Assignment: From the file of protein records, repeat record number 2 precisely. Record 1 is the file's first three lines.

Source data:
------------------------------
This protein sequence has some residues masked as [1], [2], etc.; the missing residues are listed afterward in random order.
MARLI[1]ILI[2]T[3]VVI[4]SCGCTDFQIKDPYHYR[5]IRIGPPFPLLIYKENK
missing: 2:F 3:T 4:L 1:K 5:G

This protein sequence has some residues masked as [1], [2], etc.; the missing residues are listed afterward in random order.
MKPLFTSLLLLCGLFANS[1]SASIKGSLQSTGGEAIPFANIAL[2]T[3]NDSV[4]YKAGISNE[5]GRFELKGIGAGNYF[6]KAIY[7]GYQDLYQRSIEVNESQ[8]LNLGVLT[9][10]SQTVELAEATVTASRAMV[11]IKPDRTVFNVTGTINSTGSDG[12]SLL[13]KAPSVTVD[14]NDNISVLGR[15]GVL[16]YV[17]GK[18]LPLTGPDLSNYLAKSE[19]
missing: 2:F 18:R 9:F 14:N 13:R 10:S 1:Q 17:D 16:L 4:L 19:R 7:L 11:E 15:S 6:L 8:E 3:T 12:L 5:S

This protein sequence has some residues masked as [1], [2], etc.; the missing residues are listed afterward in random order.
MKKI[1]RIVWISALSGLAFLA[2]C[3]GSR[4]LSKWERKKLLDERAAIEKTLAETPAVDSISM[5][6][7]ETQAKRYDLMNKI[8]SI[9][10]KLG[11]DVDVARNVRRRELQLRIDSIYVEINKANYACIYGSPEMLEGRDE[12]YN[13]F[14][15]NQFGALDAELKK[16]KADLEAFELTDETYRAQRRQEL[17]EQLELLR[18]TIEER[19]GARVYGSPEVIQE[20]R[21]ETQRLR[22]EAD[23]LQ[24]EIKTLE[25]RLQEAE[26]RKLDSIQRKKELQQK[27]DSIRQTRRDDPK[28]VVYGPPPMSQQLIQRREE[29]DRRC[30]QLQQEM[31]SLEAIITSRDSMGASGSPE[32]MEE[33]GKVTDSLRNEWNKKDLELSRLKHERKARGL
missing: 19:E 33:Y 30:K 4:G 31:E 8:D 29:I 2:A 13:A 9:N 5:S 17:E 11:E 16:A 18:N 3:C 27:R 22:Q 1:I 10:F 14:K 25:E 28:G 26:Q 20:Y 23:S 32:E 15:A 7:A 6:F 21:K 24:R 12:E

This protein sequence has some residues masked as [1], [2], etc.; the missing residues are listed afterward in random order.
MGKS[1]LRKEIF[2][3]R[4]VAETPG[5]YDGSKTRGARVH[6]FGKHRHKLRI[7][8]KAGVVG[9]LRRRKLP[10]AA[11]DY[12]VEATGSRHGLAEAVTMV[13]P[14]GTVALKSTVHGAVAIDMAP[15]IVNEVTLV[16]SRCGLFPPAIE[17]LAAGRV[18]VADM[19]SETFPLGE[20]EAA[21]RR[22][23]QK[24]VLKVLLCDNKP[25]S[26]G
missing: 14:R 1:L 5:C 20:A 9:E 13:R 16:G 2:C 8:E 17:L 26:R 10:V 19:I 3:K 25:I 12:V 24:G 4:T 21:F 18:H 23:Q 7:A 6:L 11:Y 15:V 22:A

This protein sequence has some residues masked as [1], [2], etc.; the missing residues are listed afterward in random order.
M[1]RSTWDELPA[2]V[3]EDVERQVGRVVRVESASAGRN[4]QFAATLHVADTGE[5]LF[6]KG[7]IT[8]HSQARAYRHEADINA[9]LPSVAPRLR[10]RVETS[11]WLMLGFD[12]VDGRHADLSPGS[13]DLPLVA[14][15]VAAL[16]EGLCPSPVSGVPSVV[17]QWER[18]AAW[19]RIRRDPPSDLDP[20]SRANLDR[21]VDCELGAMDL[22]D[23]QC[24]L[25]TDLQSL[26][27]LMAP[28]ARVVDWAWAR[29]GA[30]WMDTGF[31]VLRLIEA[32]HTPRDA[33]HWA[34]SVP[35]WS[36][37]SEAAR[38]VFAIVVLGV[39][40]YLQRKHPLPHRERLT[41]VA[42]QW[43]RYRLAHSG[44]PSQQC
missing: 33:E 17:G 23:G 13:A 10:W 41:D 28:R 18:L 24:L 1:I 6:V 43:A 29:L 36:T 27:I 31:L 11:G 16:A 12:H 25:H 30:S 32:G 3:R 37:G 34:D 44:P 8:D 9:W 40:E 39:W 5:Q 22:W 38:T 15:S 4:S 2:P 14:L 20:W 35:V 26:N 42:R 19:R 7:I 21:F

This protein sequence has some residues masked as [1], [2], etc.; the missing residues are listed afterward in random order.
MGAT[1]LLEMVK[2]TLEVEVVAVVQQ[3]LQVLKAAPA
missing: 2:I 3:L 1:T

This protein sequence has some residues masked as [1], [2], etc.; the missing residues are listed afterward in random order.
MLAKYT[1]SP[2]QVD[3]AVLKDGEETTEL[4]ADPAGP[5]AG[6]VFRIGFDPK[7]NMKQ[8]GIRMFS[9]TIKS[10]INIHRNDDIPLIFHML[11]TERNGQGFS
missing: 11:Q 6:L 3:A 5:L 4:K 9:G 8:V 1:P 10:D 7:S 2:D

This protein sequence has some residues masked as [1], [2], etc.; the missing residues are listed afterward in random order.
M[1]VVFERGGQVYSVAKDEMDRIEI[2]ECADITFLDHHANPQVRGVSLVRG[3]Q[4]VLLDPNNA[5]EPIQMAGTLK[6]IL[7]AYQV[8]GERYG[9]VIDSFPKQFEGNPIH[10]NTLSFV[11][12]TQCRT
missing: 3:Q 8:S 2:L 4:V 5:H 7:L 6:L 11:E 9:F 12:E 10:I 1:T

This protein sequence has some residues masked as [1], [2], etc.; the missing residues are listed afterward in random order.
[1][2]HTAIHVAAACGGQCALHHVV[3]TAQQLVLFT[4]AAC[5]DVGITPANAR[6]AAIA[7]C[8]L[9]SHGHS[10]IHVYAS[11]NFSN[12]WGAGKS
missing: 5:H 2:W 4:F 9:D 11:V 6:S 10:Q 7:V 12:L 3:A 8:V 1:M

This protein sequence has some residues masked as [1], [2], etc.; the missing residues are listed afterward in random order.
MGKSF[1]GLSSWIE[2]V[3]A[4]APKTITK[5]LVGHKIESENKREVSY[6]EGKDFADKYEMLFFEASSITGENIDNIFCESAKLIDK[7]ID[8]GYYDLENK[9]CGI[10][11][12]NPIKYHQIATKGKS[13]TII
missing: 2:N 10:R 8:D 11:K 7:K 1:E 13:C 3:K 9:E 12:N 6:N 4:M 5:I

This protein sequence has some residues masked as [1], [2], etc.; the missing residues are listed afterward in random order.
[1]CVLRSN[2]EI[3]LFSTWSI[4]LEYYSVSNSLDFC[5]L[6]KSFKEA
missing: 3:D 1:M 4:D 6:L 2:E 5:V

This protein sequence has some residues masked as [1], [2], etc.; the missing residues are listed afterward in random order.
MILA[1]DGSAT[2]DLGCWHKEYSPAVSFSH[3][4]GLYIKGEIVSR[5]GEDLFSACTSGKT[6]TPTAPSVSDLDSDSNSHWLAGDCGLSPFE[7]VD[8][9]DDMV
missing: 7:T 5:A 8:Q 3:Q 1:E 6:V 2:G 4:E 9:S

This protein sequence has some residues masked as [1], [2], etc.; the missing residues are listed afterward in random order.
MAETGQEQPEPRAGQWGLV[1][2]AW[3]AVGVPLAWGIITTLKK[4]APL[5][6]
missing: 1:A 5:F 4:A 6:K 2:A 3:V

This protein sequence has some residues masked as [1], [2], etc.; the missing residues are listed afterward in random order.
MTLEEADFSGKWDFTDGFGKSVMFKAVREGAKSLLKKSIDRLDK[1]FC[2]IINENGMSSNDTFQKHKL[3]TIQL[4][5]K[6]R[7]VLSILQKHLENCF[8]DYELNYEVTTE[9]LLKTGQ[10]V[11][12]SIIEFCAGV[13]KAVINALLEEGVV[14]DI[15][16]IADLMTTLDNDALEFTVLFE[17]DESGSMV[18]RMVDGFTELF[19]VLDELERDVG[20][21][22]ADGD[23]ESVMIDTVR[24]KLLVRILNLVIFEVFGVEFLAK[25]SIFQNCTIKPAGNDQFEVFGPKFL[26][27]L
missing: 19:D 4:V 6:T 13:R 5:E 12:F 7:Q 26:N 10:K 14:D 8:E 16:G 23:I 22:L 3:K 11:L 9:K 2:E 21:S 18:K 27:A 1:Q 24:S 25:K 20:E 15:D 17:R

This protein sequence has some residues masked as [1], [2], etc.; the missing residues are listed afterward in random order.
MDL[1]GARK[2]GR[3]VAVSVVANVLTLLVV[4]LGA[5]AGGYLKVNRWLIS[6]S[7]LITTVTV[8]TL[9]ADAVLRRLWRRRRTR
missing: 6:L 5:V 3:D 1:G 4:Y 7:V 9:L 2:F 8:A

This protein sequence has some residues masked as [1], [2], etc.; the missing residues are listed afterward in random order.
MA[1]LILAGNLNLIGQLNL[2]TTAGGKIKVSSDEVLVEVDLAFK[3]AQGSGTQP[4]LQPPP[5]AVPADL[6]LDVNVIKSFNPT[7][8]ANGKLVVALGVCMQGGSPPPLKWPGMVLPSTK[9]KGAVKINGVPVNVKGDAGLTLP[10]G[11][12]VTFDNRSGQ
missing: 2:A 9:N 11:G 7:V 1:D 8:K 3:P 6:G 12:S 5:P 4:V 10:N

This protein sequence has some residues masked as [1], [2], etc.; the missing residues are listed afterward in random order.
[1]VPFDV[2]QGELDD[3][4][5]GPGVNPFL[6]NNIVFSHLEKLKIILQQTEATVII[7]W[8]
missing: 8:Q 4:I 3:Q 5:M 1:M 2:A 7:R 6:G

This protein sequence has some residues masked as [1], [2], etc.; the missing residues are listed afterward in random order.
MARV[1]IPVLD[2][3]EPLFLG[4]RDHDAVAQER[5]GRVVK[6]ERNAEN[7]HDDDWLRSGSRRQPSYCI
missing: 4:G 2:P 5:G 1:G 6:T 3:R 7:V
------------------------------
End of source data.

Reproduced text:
This protein sequence has some residues masked as [1], [2], etc.; the missing residues are listed afterward in random order.
MKPLFTSLLLLCGLFANS[1]SASIKGSLQSTGGEAIPFANIAL[2]T[3]NDSV[4]YKAGISNE[5]GRFELKGIGAGNYF[6]KAIY[7]GYQDLYQRSIEVNESQ[8]LNLGVLT[9][10]SQTVELAEATVTASRAMV[11]IKPDRTVFNVTGTINSTGSDG[12]SLL[13]KAPSVTVD[14]NDNISVLGR[15]GVL[16]YV[17]GK[18]LPLTGPDLSNYLAKSE[19]
missing: 2:F 18:R 9:F 14:N 13:R 10:S 1:Q 17:D 16:L 4:L 19:R 7:L 11:E 15:S 6:L 8:E 3:T 12:L 5:S